April 5, 2012

Grass Widow/Raincoats gig review


GRASS WIDOW/RAINCOATS, Wrongbar, Toronto, Ontario, 9/23/11

Initially, there was confusion about this gig, both my fault and, to some extent, due to how the event was initially advertised on-line. To make a long story short (it is almost always too late to invoke that by the time you’ve said it), it developed that there were two shows that same evening (which was not clear when I bought my tickets), and it was originally billed as (that act) and The Raincoats, so I bought the tickets for (that act), thinking it was her and then The Raincoats, only to discover when things were updated that I had purchased for the wrong programme. After some frantic negotiations and communications with both Shirley (The Raincoats’ manager) and the event organizer, the boyfriend and I were on the guest list, so we got in cheaper than would normally have been the case, as the tickets for the other act were a smidgen less pricey. (By the way, the other act was Marnie Stern, an excellent guitarist – I would go see her on some other occasion, and would have loved to have seen her if she had been on the bill with The Raincoats, but I wanted to see the band, as there could not be that many more opportunities and, as it develops, they revealed during the intro that they had NEVER played in Canada before).

There was a very small group of people waiting at the door when we arrived at the designated time (it may not be very rock ‘n’ roll of me, but I foolishly still think the stated kickoff is when things will start), and the door was locked, which caused us some concern. A couple of employees who were going in were unclear when it was starting, though one thought the door would open in about twenty minutes. When that time arrived, we timidly knocked, and a woman came to the door and said she also was not sure when it was going to commence. That woman was, in fact, Ana Da Silva from the band! (It was both a thrill to speak to her, however briefly, and somewhat ominous, given that the GROUP was not sure when it was going to launch).

When we entered, I sincerely wish I’d had my video camera at the ready, as the band were all gathered over in a corner and Ana and Gina were doing dance moves to the Motown blasting from the jukebox. Candid YouTube moments, foiled again…

I’m afraid I hit the merch table in advance of the show, while I could still hear (which is when I had my second conversation with Ana, albeit in terms of her asking me to move my big bearish butt (no, not in those words) so she could get a snapshot of the stuff). I got a t-shirt of The Raincoats (I was glad to see that they actually had one in my size, though the band that recorded ‘Odyshape’, with its critical remarks about size discrimination, would have been ill-served had they NOT), as well as a 45 and a cassette (yes, a cassette) by the opening band, Grass Widow.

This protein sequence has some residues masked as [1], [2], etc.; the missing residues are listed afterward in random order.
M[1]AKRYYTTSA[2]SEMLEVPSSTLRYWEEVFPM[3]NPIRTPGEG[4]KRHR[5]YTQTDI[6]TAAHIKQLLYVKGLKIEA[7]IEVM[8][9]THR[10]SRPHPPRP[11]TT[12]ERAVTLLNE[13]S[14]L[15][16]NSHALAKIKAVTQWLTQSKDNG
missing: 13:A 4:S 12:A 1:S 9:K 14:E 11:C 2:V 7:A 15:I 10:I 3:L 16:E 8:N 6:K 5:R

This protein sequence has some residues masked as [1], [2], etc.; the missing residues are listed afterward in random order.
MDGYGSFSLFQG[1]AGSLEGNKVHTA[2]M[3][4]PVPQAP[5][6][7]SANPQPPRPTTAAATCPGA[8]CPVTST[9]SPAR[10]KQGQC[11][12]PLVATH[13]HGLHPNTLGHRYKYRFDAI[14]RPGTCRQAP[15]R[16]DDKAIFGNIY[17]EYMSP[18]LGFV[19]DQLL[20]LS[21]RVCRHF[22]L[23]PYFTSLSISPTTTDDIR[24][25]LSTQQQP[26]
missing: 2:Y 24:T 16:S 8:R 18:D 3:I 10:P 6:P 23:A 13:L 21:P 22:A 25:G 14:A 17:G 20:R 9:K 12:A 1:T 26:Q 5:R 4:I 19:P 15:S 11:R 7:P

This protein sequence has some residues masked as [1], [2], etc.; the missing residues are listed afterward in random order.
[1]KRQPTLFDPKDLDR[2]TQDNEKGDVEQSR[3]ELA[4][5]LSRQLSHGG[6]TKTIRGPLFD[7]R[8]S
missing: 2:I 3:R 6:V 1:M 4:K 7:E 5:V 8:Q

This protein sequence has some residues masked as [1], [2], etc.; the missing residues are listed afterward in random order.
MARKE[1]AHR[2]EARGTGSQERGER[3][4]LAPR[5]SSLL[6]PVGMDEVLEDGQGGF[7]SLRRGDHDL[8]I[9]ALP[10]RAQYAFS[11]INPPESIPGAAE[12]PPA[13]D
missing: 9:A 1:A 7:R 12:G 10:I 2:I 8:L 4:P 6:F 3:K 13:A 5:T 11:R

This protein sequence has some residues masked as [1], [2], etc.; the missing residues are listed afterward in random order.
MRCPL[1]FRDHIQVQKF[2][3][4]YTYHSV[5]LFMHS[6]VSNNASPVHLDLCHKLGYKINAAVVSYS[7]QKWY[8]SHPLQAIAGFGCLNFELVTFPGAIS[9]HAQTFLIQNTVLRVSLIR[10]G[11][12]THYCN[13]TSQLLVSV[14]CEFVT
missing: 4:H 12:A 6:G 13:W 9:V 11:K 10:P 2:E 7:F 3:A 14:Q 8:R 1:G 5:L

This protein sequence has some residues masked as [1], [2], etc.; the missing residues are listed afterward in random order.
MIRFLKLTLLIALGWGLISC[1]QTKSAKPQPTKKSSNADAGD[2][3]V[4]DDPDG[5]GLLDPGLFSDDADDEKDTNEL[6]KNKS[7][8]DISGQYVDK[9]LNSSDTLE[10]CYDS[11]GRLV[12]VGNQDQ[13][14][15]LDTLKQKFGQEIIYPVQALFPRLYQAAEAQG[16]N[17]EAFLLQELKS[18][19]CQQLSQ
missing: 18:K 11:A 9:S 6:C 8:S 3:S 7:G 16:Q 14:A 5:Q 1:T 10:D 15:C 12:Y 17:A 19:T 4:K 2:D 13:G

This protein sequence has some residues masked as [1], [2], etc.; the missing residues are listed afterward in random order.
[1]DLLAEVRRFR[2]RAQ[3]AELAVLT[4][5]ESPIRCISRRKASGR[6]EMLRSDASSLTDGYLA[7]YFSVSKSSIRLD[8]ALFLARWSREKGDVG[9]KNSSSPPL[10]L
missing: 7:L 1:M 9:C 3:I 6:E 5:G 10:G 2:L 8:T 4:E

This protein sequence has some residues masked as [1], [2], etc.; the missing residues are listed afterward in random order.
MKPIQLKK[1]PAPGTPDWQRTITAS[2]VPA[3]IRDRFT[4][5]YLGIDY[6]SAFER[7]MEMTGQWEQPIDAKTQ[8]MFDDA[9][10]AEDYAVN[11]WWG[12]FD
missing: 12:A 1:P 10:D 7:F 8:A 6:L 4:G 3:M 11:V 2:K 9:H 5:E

On the subject of Grass Widow – they are a San Francisco female trio, consisting of Hannah (bass/vocals), Raven (guitar/vocals) and Lillian (drums/vocals), who perform very intricate and rhythmically tricky/elastic songs, in a mode somewhere between Erase Errata (yes, I know it’s lazy to compare a female band from San Francisco to ANOTHER female troupe from the same place), Throwing Muses and, well, The Raincoats, which made them an ideal opening act.

Because of the interwoven nature of their vocals and arrangements, they were a bit ill-served by a murky mix, but it got better (because it gets better) as time went on, and they were an original and intriguing ensemble whose albums I feel obliged to acquire over time (their 45 and their cassette were both excellent, arty affairs, full of interesting lyrics, chorale voices and sharp angles).

And The Raincoats? Oh, my goddess, where do I begin? Ana (guitar/bass/not functioning sampler/vocals), Gina (bass/guitar/vocals), Anne (violin/guitar/bass/vocals) and either Vice Cooler or Jean-Marc Butty on drums (they didn’t introduce him and my research has not found pictures identifying who he is/was) took to the stage with ferocity and none of the alleged shambling and uncertainty I have heard of their shows. Gina, who had swept into the bar looking rather damp and wind-blown (yes, it was pouring the day they played…imagine the aptness), was looking ferocious and fabulous now, and Ana had the energy and inventiveness often attributed to women half her age, while Anne and the drummer were perky and on top of their game. They played the hell out of a wide swath of their material, even including b-sides such as “I Keep Walking” (more baleful and Velvets-touched than the studio take), as-yet-unrecorded gems like “The Feminist Song” and my personal faves “Don’t Be Mean” and “Babydog”, along with absolutely required numbers such as “Fairytale In The Supermarket” and “No Side”. My only quibble is that they didn’t do “Lola”, but one can’t do EVERYTHING.

And before we knew it, it was over. The boyfriend and I walked back to the hotel, on a now clear and not overly cool night, though I rather suspect I floated on a wave of satisfaction and glee. :)

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